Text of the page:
To the Editor,
There remain a number of uncertainties globally about the risks posed to women who are infected with SARS-CoV-2 during pregnancy, in particular, whether COVID-19 increases the risk of adverse outcomes for mother and baby, and the ways in which the virus or immunity to the virus may be passed from the pregnant woman or breastfeeding mother to her infant. Much of the strongest evidence published thus far has been in the form of systematic reviews and meta-analyses of observational data [1, 2, 3], and little has been published on this topic from Africa to date.
There have been a number of registries set up internationally to capture data from women who have been diagnosed with COVID-19 during pregnancy, many of which have been instrumental in providing crucial observational data about pregnancy outcomes in this cohort. These data are, however, limited in that they do not provide sufficient insight into the mechanisms underlying the observed outcomes, highlighting a need for the collection of clinical samples in this context.
Recently-published data have also suggested that symptomatic women may represent only the tip of the iceberg of SARS-CoV-2 infection in pregnancy [4, 5], making it possible that registries contain data from only a small proportion of true SARS-CoV-2 positive cases, especially in countries where mass testing has not yet been adopted. It is therefore imperative that asymptomatic pregnant women are also screened for the virus in order to capture the full breadth of effects of SARS-CoV-2 infection in both pregnancy and infancy.
PeriCOVID Africa plans to address these knowledge gaps by harnessing the infrastructures already in place for a number of large studies in sub-Saharan Africa, including PREPARE, PRECISE, BAMBI II and the “Early versus late BCG vaccination in HIV-1 exposed infants in Uganda” randomised controlled trial. This platform will screen more than 59,000 pregnant women for SARS-CoV-2 infection and collect clinical samples and data from mothers and babies among a birth cohort of nearly 100,000 women and infants in the Gambia, Kenya, Malawi, Mozambique and Uganda, with additional data from collaborators in South Africa (Figure 1).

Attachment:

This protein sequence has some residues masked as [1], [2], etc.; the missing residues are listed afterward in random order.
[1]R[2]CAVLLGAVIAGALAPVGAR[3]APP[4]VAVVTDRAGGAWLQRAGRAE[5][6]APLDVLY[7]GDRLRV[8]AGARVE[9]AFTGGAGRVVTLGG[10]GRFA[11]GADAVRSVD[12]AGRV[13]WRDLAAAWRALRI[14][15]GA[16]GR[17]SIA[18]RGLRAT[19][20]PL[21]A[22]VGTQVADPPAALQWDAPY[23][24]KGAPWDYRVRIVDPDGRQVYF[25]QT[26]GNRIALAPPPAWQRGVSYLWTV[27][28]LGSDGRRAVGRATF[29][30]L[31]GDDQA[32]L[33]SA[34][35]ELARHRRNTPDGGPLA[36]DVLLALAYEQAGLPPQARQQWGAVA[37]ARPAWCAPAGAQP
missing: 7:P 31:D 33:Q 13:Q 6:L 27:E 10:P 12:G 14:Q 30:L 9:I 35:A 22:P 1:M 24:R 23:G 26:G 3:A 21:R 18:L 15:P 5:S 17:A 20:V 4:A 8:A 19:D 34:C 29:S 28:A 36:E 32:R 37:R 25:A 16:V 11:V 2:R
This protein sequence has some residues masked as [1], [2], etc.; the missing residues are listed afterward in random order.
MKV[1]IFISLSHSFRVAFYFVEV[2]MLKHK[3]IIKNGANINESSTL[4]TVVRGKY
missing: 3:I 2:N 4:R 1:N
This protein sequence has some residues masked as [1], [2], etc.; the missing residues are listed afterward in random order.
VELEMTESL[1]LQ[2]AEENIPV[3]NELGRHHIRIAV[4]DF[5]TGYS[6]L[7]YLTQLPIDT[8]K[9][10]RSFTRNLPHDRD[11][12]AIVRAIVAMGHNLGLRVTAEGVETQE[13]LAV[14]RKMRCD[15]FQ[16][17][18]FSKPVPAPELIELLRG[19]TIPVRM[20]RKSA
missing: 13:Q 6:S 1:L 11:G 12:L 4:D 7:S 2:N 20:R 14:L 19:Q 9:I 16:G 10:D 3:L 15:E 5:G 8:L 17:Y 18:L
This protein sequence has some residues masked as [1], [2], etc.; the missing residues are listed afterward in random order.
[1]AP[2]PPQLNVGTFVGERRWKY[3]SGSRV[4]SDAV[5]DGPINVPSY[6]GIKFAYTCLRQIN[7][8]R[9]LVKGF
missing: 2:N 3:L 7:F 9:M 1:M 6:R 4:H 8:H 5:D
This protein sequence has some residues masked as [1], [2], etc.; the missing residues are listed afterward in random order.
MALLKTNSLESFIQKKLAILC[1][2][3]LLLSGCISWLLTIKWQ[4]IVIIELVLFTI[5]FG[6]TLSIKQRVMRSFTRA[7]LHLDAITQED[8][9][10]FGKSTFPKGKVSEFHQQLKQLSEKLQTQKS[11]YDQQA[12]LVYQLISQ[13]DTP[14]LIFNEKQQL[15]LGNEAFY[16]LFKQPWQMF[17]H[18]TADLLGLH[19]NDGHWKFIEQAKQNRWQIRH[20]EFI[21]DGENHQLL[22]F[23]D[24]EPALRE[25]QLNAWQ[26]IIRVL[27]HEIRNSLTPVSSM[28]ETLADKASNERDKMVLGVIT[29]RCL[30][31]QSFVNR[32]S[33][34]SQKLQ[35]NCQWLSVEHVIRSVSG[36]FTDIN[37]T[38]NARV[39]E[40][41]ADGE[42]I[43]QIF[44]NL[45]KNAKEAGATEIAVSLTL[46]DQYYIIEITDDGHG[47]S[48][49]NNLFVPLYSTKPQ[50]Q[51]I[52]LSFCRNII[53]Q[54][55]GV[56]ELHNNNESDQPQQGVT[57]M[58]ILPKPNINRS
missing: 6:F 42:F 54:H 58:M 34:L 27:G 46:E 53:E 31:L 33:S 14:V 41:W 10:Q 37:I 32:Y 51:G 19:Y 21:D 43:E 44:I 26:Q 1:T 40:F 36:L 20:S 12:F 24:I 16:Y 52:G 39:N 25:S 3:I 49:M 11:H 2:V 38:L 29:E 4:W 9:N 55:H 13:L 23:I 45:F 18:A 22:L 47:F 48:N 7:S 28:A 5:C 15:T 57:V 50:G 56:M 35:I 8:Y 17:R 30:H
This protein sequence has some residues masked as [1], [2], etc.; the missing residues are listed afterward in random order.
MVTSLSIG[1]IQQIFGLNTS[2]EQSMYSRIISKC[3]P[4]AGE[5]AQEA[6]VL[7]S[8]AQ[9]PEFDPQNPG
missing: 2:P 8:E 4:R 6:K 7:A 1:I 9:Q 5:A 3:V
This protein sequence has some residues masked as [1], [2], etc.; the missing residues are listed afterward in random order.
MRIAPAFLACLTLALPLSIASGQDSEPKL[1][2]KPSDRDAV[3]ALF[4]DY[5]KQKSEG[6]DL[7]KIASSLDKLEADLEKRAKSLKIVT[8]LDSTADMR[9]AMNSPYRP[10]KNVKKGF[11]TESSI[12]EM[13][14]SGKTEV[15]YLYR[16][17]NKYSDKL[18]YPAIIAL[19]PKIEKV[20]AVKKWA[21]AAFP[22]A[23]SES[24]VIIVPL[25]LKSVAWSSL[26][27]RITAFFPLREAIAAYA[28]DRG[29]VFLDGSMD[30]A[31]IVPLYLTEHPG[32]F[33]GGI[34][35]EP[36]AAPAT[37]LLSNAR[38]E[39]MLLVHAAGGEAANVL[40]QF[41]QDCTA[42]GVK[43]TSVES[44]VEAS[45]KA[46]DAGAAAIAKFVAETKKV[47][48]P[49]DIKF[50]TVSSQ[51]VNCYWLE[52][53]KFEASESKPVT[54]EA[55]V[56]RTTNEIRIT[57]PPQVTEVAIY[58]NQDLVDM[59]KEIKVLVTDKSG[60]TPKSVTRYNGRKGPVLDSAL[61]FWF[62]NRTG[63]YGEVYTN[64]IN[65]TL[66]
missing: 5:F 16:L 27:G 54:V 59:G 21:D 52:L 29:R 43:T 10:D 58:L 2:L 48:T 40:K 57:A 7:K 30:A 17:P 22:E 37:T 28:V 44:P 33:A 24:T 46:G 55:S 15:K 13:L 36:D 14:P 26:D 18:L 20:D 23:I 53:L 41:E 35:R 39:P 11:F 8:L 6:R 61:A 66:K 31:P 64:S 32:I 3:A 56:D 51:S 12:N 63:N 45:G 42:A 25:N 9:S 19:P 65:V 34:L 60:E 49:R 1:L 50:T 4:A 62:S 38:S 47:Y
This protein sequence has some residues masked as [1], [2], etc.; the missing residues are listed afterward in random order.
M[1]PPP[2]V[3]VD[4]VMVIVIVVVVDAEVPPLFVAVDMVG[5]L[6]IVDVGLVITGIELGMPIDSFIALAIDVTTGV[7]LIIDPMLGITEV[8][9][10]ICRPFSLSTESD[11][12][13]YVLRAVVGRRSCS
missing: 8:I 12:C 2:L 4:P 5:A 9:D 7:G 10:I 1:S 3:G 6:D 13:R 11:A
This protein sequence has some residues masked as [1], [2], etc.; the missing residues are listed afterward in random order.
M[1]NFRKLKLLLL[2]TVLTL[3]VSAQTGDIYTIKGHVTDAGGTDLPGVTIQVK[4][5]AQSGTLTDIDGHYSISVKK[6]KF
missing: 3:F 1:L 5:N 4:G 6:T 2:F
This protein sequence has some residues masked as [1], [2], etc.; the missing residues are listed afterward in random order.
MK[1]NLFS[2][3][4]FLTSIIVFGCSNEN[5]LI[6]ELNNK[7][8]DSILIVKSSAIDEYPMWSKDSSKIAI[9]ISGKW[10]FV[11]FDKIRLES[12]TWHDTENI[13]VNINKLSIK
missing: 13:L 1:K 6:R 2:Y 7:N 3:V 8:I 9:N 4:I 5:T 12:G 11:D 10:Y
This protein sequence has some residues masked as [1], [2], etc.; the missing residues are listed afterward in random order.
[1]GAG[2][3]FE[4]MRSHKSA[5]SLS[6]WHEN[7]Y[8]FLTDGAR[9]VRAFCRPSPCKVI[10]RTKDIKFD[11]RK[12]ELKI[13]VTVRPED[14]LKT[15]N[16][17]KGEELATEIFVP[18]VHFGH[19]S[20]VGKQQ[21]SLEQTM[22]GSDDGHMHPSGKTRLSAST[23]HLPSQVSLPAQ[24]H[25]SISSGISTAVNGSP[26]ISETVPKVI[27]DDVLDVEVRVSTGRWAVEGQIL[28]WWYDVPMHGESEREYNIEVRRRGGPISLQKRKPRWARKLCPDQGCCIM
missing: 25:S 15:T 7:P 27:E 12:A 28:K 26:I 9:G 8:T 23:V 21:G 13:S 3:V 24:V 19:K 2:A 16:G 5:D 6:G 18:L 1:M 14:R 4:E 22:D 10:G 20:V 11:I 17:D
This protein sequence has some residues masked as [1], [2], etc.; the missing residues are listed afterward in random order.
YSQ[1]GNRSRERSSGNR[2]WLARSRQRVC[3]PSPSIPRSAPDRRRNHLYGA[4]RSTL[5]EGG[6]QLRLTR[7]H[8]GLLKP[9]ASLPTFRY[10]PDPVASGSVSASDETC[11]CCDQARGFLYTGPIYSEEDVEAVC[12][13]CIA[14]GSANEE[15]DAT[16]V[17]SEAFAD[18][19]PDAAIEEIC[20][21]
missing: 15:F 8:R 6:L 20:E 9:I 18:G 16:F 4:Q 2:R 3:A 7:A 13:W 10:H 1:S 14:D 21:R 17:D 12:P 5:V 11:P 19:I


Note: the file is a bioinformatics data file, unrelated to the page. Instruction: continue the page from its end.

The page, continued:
This body of work will be carried out in conjunction with the World Health Organisation (WHO) and the United Nations Development Program (UNDP)-United Nations Population Fund (UNFPA)-UNICEF-WHO-World Bank Special Program of Research, Development and Research Training in Human Reproduction, known as the HRP Alliance, who together hosted COVID-19 and pregnancy research working group meetings which brought together global expertise, enabling the development a generic cohort protocol addressing COVID-19 among pregnant women and their neonates.
Over a 12-month period, we will collect throat swabs (to test for SARS-CoV-2 RNA) and blood samples (for SARS-CoV-2 serology [IgM/IgG]) from pregnant women presenting for antenatal care at our designated study sites, based in primary health care facilities and government hospitals in each of the five countries. In alignment with the WHO/HRP Alliance’s generic cohort protocol, we will then follow these women until delivery where we will take further samples including cord blood and nasal swabs from the infants to assess for evidence of vertical transmission, and will also collect clinical data from all enrolled women to determine the relative risk of adverse outcomes in women who test positive for SARS-CoV-2 during pregnancy. All data collected will be integrated into existing registries and reported monthly to the WHO/HRP Alliance-designated platform so that important results can be widely disseminated in real-time.
We anticipate that the results of this study will help provide the first vital steps to understanding the pathophysiology of the risks that SARS-CoV-2 poses to pregnant women and their babies, as well as establishing potential routes of mother-to-child transmission, which will inform infection prevention and control measures recommended for pregnant and breastfeeding women.